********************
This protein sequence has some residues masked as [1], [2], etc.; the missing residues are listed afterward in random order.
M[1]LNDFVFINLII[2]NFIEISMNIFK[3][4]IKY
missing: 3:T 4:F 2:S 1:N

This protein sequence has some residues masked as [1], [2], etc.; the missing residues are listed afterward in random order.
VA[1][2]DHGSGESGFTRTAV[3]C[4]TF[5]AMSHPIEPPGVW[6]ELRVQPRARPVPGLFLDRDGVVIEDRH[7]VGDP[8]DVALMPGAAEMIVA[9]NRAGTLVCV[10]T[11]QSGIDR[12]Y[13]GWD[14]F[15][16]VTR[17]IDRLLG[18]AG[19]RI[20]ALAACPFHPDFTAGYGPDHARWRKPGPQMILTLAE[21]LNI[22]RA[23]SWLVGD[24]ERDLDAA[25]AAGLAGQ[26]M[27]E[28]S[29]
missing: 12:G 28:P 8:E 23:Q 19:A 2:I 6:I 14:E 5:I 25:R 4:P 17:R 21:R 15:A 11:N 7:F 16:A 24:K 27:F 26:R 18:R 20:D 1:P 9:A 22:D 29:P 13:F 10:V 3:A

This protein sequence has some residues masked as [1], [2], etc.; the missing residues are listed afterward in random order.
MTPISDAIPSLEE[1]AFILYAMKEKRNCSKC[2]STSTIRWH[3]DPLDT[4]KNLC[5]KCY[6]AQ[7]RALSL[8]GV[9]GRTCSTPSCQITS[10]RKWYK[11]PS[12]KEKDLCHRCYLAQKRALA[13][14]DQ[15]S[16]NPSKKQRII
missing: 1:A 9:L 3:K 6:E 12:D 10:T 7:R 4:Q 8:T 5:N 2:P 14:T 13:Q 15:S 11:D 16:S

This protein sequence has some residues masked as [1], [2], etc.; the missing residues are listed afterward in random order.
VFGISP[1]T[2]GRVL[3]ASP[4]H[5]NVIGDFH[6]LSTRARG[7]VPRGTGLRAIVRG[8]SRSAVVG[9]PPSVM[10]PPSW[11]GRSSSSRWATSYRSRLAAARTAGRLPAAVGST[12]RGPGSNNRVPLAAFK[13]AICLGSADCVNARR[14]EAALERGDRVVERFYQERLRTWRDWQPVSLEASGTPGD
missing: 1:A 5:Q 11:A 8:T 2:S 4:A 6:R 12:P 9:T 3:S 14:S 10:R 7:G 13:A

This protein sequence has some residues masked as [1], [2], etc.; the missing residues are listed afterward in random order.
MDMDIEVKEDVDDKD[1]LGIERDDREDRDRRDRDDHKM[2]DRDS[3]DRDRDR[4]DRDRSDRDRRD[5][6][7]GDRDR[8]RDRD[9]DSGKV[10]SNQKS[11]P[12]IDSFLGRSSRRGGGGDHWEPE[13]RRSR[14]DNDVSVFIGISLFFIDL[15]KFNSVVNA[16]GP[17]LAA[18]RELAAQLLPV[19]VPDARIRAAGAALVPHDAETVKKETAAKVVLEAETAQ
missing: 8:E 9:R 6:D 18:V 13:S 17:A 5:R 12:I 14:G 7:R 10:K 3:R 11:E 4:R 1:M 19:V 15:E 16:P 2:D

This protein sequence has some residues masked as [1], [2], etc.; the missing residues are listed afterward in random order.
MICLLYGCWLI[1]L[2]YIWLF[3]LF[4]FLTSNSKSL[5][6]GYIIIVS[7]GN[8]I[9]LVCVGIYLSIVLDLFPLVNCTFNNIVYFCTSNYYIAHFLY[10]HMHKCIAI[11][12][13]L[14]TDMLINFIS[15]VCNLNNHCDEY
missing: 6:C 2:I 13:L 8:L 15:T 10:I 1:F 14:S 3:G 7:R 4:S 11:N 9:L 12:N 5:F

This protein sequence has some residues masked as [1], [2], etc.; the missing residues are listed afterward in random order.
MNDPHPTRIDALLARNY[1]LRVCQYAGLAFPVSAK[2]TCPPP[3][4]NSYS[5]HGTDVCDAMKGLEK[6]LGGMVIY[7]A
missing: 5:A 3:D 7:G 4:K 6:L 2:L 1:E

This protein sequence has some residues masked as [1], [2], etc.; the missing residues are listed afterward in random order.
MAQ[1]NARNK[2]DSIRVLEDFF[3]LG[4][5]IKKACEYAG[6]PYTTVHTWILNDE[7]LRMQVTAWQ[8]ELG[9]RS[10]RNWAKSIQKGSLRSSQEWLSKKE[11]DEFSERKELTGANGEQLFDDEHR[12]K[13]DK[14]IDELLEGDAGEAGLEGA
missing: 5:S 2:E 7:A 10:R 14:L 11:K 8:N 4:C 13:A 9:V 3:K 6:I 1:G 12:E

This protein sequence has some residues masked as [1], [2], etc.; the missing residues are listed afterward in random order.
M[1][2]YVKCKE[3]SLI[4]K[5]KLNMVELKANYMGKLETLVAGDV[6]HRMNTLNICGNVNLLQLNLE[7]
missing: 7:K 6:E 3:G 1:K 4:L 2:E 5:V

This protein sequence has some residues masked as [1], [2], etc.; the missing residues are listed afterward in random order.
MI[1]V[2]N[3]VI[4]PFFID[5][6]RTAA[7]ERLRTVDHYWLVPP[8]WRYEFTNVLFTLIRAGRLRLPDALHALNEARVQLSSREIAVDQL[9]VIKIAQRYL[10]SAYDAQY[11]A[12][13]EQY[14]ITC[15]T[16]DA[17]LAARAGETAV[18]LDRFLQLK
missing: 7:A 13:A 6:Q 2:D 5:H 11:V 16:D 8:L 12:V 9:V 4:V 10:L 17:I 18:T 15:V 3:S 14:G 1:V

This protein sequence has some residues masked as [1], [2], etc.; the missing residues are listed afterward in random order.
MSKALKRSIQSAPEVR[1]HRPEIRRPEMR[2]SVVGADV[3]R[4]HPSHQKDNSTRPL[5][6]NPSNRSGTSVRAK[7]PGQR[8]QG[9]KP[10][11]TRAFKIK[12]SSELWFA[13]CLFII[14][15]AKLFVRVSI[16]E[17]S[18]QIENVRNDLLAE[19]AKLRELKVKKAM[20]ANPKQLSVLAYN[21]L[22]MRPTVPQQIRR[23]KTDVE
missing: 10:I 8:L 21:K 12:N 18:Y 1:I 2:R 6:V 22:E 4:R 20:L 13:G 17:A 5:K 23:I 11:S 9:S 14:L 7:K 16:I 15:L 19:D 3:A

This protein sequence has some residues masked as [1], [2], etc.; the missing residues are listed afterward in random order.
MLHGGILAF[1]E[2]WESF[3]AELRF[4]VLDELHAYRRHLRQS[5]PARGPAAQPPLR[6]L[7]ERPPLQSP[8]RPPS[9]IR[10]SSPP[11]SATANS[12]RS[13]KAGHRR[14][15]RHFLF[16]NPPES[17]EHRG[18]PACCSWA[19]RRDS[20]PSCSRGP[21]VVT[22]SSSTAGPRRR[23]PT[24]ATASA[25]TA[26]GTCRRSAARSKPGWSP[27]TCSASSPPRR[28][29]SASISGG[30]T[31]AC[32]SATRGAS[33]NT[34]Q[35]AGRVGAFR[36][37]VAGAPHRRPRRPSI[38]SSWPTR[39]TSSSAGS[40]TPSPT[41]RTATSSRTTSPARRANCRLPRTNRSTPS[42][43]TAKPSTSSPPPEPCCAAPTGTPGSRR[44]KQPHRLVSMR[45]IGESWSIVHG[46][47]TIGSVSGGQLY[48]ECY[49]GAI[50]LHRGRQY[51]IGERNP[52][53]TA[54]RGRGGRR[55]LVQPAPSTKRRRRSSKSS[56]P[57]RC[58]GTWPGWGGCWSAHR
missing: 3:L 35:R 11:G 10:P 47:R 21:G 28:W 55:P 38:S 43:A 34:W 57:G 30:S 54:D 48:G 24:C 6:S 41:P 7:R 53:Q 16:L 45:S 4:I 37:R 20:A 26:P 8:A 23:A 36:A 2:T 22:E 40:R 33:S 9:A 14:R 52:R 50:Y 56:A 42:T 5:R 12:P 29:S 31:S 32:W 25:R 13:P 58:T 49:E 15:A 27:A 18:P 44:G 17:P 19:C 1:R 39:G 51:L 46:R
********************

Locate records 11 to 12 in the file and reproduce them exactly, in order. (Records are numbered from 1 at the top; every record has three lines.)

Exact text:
This protein sequence has some residues masked as [1], [2], etc.; the missing residues are listed afterward in random order.
MSKALKRSIQSAPEVR[1]HRPEIRRPEMR[2]SVVGADV[3]R[4]HPSHQKDNSTRPL[5][6]NPSNRSGTSVRAK[7]PGQR[8]QG[9]KP[10][11]TRAFKIK[12]SSELWFA[13]CLFII[14][15]AKLFVRVSI[16]E[17]S[18]QIENVRNDLLAE[19]AKLRELKVKKAM[20]ANPKQLSVLAYN[21]L[22]MRPTVPQQIRR[23]KTDVE
missing: 10:I 8:L 21:K 12:N 18:Y 1:I 2:R 6:V 22:E 4:R 20:L 13:G 17:A 5:K 23:I 11:S 9:S 14:L 7:K 16:I 15:L 19:D 3:A

This protein sequence has some residues masked as [1], [2], etc.; the missing residues are listed afterward in random order.
MLHGGILAF[1]E[2]WESF[3]AELRF[4]VLDELHAYRRHLRQS[5]PARGPAAQPPLR[6]L[7]ERPPLQSP[8]RPPS[9]IR[10]SSPP[11]SATANS[12]RS[13]KAGHRR[14][15]RHFLF[16]NPPES[17]EHRG[18]PACCSWA[19]RRDS[20]PSCSRGP[21]VVT[22]SSSTAGPRRR[23]PT[24]ATASA[25]TA[26]GTCRRSAARSKPGWSP[27]TCSASSPPRR[28][29]SASISGG[30]T[31]AC[32]SATRGAS[33]NT[34]Q[35]AGRVGAFR[36][37]VAGAPHRRPRRPSI[38]SSWPTR[39]TSSSAGS[40]TPSPT[41]RTATSSRTTSPARRANCRLPRTNRSTPS[42][43]TAKPSTSSPPPEPCCAAPTGTPGSRR[44]KQPHRLVSMR[45]IGESWSIVHG[46][47]TIGSVSGGQLY[48]ECY[49]GAI[50]LHRGRQY[51]IGERNP[52][53]TA[54]RGRGGRR[55]LVQPAPSTKRRRRSSKSS[56]P[57]RC[58]GTWPGWGGCWSAHR
missing: 3:L 35:R 11:G 10:P 47:R 21:G 28:W 55:P 38:S 43:A 34:W 57:G 30:S 54:D 48:G 24:C 6:S 41:P 7:R 53:Q 16:L 45:S 4:I 37:R 20:A 26:P 8:A 23:A 36:A 2:T 22:E 40:R 33:S 9:A 14:R 52:R 50:Y 56:A 42:T 5:R 12:P 29:S 31:S 32:W 25:R 13:P 58:T 49:E 15:A 27:A 18:P 44:G 17:P 19:C 1:R 39:G 51:L 46:R